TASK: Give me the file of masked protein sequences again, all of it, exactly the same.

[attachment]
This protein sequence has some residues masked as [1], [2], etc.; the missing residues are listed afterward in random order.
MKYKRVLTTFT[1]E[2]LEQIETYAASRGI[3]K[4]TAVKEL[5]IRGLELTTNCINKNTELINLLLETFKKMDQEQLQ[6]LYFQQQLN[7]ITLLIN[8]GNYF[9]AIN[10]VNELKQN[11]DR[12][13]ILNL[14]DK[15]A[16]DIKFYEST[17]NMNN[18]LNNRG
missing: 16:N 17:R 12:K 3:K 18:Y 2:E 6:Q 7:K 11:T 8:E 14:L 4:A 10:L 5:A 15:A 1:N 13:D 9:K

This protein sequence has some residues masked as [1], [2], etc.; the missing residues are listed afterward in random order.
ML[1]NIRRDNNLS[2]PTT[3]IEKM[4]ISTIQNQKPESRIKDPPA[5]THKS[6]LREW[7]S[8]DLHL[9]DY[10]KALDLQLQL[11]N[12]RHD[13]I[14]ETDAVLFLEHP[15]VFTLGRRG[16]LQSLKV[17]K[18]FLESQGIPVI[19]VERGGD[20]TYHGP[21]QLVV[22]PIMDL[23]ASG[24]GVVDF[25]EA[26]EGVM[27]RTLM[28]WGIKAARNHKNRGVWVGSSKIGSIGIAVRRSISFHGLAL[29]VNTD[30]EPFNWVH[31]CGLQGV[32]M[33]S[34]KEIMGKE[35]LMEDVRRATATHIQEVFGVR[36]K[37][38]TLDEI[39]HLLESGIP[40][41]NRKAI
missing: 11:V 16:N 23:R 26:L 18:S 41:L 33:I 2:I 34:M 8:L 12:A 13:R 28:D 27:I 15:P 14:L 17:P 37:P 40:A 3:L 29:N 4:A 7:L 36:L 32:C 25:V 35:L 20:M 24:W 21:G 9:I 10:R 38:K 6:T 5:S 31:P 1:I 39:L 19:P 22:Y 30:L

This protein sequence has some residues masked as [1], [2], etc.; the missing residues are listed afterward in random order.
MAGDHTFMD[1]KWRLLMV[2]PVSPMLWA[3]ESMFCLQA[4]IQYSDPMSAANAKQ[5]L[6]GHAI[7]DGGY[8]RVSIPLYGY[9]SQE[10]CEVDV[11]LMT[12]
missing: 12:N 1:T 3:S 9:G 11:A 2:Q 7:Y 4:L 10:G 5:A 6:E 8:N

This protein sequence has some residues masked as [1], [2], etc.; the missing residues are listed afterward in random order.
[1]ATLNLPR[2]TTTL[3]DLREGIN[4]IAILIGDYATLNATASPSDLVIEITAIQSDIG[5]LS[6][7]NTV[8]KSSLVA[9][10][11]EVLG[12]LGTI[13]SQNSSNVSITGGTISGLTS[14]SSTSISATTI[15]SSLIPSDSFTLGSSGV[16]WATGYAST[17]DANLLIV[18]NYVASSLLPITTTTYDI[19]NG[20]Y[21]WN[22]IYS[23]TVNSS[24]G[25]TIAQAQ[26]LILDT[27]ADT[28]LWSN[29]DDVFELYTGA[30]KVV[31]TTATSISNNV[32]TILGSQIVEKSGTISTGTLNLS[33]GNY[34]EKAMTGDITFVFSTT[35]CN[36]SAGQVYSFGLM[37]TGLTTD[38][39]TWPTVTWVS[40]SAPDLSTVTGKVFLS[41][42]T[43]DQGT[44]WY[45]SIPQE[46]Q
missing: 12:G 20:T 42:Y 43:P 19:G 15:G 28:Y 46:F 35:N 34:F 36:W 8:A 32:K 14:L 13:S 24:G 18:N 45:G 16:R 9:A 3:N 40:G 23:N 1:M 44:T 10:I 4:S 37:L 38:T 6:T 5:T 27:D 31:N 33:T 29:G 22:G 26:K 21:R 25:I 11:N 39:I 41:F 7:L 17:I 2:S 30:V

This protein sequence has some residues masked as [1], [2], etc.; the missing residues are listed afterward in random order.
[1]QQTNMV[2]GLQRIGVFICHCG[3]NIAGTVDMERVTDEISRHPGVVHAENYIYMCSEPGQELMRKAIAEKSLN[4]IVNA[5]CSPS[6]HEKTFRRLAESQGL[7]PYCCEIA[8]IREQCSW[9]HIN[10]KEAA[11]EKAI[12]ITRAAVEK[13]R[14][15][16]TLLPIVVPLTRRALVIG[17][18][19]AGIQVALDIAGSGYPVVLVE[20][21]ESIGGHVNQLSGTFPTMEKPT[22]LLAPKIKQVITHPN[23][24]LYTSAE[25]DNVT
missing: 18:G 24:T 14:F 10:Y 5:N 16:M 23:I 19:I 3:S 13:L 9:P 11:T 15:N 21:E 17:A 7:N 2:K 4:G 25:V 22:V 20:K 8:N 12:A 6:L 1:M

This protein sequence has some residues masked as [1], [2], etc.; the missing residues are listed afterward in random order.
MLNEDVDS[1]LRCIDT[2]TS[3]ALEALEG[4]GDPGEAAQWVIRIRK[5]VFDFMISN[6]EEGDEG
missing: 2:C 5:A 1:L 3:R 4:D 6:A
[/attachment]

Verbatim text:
This protein sequence has some residues masked as [1], [2], etc.; the missing residues are listed afterward in random order.
MKYKRVLTTFT[1]E[2]LEQIETYAASRGI[3]K[4]TAVKEL[5]IRGLELTTNCINKNTELINLLLETFKKMDQEQLQ[6]LYFQQQLN[7]ITLLIN[8]GNYF[9]AIN[10]VNELKQN[11]DR[12][13]ILNL[14]DK[15]A[16]DIKFYEST[17]NMNN[18]LNNRG
missing: 16:N 17:R 12:K 3:K 18:Y 2:E 6:Q 7:K 11:T 8:E 14:L 4:A 10:L 5:A 15:A 1:N 13:D 9:K

This protein sequence has some residues masked as [1], [2], etc.; the missing residues are listed afterward in random order.
ML[1]NIRRDNNLS[2]PTT[3]IEKM[4]ISTIQNQKPESRIKDPPA[5]THKS[6]LREW[7]S[8]DLHL[9]DY[10]KALDLQLQL[11]N[12]RHD[13]I[14]ETDAVLFLEHP[15]VFTLGRRG[16]LQSLKV[17]K[18]FLESQGIPVI[19]VERGGD[20]TYHGP[21]QLVV[22]PIMDL[23]ASG[24]GVVDF[25]EA[26]EGVM[27]RTLM[28]WGIKAARNHKNRGVWVGSSKIGSIGIAVRRSISFHGLAL[29]VNTD[30]EPFNWVH[31]CGLQGV[32]M[33]S[34]KEIMGKE[35]LMEDVRRATATHIQEVFGVR[36]K[37][38]TLDEI[39]HLLESGIP[40][41]NRKAI
missing: 11:V 16:N 23:R 26:L 18:S 41:L 33:I 2:I 34:M 8:L 12:A 13:R 28:D 27:I 15:P 14:L 17:P 37:P 40:A 3:L 29:N 4:A 7:L 36:L 32:C 25:V 35:L 20:M 24:W 21:G 9:I 10:R 38:K 6:T 5:S 31:P 1:I 39:L 19:P 22:Y 30:L

This protein sequence has some residues masked as [1], [2], etc.; the missing residues are listed afterward in random order.
MAGDHTFMD[1]KWRLLMV[2]PVSPMLWA[3]ESMFCLQA[4]IQYSDPMSAANAKQ[5]L[6]GHAI[7]DGGY[8]RVSIPLYGY[9]SQE[10]CEVDV[11]LMT[12]
missing: 12:N 1:T 3:S 9:G 11:A 2:Q 7:Y 4:L 10:G 5:A 6:E 8:N

This protein sequence has some residues masked as [1], [2], etc.; the missing residues are listed afterward in random order.
[1]ATLNLPR[2]TTTL[3]DLREGIN[4]IAILIGDYATLNATASPSDLVIEITAIQSDIG[5]LS[6][7]NTV[8]KSSLVA[9][10][11]EVLG[12]LGTI[13]SQNSSNVSITGGTISGLTS[14]SSTSISATTI[15]SSLIPSDSFTLGSSGV[16]WATGYAST[17]DANLLIV[18]NYVASSLLPITTTTYDI[19]NG[20]Y[21]WN[22]IYS[23]TVNSS[24]G[25]TIAQAQ[26]LILDT[27]ADT[28]LWSN[29]DDVFELYTGA[30]KVV[31]TTATSISNNV[32]TILGSQIVEKSGTISTGTLNLS[33]GNY[34]EKAMTGDITFVFSTT[35]CN[36]SAGQVYSFGLM[37]TGLTTD[38][39]TWPTVTWVS[40]SAPDLSTVTGKVFLS[41][42]T[43]DQGT[44]WY[45]SIPQE[46]Q
missing: 12:G 20:T 42:Y 43:P 19:G 15:G 28:Y 46:F 35:N 34:F 36:W 8:A 32:K 14:L 13:S 24:G 18:N 45:G 16:R 9:A 3:N 40:G 23:N 1:M 44:T 10:I 4:S 37:L 38:T 6:T 5:T 27:D 31:N 33:T 29:G 22:G 26:K 21:R 25:I 11:N 39:I 41:F 7:L 17:I 2:S 30:V

This protein sequence has some residues masked as [1], [2], etc.; the missing residues are listed afterward in random order.
[1]QQTNMV[2]GLQRIGVFICHCG[3]NIAGTVDMERVTDEISRHPGVVHAENYIYMCSEPGQELMRKAIAEKSLN[4]IVNA[5]CSPS[6]HEKTFRRLAESQGL[7]PYCCEIA[8]IREQCSW[9]HIN[10]KEAA[11]EKAI[12]ITRAAVEK[13]R[14][15][16]TLLPIVVPLTRRALVIG[17][18][19]AGIQVALDIAGSGYPVVLVE[20][21]ESIGGHVNQLSGTFPTMEKPT[22]LLAPKIKQVITHPN[23][24]LYTSAE[25]DNVT
missing: 18:G 24:T 14:F 10:Y 5:N 16:M 23:I 19:I 3:S 13:L 9:P 11:T 15:N 21:E 17:A 7:N 2:K 4:G 25:V 22:V 20:K 8:N 12:A 6:L 1:M

This protein sequence has some residues masked as [1], [2], etc.; the missing residues are listed afterward in random order.
MLNEDVDS[1]LRCIDT[2]TS[3]ALEALEG[4]GDPGEAAQWVIRIRK[5]VFDFMISN[6]EEGDEG
missing: 2:C 5:A 1:L 3:R 4:D 6:A